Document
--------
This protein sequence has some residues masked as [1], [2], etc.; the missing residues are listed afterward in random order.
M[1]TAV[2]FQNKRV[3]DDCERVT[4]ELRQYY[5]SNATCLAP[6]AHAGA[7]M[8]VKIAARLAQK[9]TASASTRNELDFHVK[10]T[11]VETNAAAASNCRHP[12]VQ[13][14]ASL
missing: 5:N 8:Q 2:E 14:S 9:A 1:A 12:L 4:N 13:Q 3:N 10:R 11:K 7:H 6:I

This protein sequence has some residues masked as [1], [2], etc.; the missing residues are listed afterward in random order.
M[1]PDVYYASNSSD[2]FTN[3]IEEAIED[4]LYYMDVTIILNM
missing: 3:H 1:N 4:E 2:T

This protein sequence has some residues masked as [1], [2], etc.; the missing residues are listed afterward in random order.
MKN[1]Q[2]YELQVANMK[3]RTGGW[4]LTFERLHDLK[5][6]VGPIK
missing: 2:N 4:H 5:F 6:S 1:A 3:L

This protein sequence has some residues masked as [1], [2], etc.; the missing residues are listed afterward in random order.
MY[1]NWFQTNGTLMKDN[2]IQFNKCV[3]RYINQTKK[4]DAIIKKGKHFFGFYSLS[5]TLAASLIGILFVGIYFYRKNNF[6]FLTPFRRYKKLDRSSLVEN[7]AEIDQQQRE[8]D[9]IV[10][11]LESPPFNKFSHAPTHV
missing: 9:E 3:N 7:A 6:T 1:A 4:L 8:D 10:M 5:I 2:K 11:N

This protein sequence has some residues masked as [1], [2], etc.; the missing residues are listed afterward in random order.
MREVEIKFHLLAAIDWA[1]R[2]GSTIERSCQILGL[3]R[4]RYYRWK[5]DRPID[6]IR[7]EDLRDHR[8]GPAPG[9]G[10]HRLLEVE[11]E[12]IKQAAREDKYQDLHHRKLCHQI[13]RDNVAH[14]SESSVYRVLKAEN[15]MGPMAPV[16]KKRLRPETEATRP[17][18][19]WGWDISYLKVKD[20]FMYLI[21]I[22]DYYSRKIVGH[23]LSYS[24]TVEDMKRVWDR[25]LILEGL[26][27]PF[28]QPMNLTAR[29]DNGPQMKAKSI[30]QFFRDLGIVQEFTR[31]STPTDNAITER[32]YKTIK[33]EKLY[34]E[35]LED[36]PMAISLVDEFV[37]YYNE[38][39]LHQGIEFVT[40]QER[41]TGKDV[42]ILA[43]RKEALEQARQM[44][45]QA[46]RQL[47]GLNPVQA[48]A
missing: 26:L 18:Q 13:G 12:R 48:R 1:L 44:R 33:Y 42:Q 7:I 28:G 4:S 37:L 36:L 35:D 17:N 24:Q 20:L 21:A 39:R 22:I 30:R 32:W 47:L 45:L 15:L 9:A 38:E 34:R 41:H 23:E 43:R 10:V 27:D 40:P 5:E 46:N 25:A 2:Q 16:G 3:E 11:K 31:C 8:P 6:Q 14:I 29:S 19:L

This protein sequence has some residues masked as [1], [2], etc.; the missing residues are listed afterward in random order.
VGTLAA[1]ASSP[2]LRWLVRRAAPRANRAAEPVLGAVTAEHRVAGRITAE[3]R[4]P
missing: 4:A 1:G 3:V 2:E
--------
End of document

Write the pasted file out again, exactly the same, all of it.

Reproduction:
This protein sequence has some residues masked as [1], [2], etc.; the missing residues are listed afterward in random order.
M[1]TAV[2]FQNKRV[3]DDCERVT[4]ELRQYY[5]SNATCLAP[6]AHAGA[7]M[8]VKIAARLAQK[9]TASASTRNELDFHVK[10]T[11]VETNAAAASNCRHP[12]VQ[13][14]ASL
missing: 5:N 8:Q 2:E 14:S 9:A 1:A 12:L 4:N 13:Q 3:N 10:R 11:K 7:H 6:I

This protein sequence has some residues masked as [1], [2], etc.; the missing residues are listed afterward in random order.
M[1]PDVYYASNSSD[2]FTN[3]IEEAIED[4]LYYMDVTIILNM
missing: 3:H 1:N 4:E 2:T

This protein sequence has some residues masked as [1], [2], etc.; the missing residues are listed afterward in random order.
MKN[1]Q[2]YELQVANMK[3]RTGGW[4]LTFERLHDLK[5][6]VGPIK
missing: 2:N 4:H 5:F 6:S 1:A 3:L

This protein sequence has some residues masked as [1], [2], etc.; the missing residues are listed afterward in random order.
MY[1]NWFQTNGTLMKDN[2]IQFNKCV[3]RYINQTKK[4]DAIIKKGKHFFGFYSLS[5]TLAASLIGILFVGIYFYRKNNF[6]FLTPFRRYKKLDRSSLVEN[7]AEIDQQQRE[8]D[9]IV[10][11]LESPPFNKFSHAPTHV
missing: 9:E 3:N 7:A 6:T 1:A 4:L 8:D 10:M 5:I 2:K 11:N

This protein sequence has some residues masked as [1], [2], etc.; the missing residues are listed afterward in random order.
MREVEIKFHLLAAIDWA[1]R[2]GSTIERSCQILGL[3]R[4]RYYRWK[5]DRPID[6]IR[7]EDLRDHR[8]GPAPG[9]G[10]HRLLEVE[11]E[12]IKQAAREDKYQDLHHRKLCHQI[13]RDNVAH[14]SESSVYRVLKAEN[15]MGPMAPV[16]KKRLRPETEATRP[17][18][19]WGWDISYLKVKD[20]FMYLI[21]I[22]DYYSRKIVGH[23]LSYS[24]TVEDMKRVWDR[25]LILEGL[26][27]PF[28]QPMNLTAR[29]DNGPQMKAKSI[30]QFFRDLGIVQEFTR[31]STPTDNAITER[32]YKTIK[33]EKLY[34]E[35]LED[36]PMAISLVDEFV[37]YYNE[38][39]LHQGIEFVT[40]QER[41]TGKDV[42]ILA[43]RKEALEQARQM[44][45]QA[46]RQL[47]GLNPVQA[48]A
missing: 26:L 18:Q 13:G 12:R 48:R 1:L 44:R 33:Y 42:Q 7:I 28:G 4:S 37:L 36:L 35:D 17:N 24:Q 20:L 21:A 39:R 22:I 30:R 32:W 47:L 45:L 15:L 9:A 38:E 34:R 41:H 23:E 43:R 10:V 27:D 40:P 5:E 46:N 25:A 2:Q 16:G 3:E 11:K 31:C 8:P 6:Q 14:I 29:S 19:L

This protein sequence has some residues masked as [1], [2], etc.; the missing residues are listed afterward in random order.
VGTLAA[1]ASSP[2]LRWLVRRAAPRANRAAEPVLGAVTAEHRVAGRITAE[3]R[4]P
missing: 4:A 1:G 3:V 2:E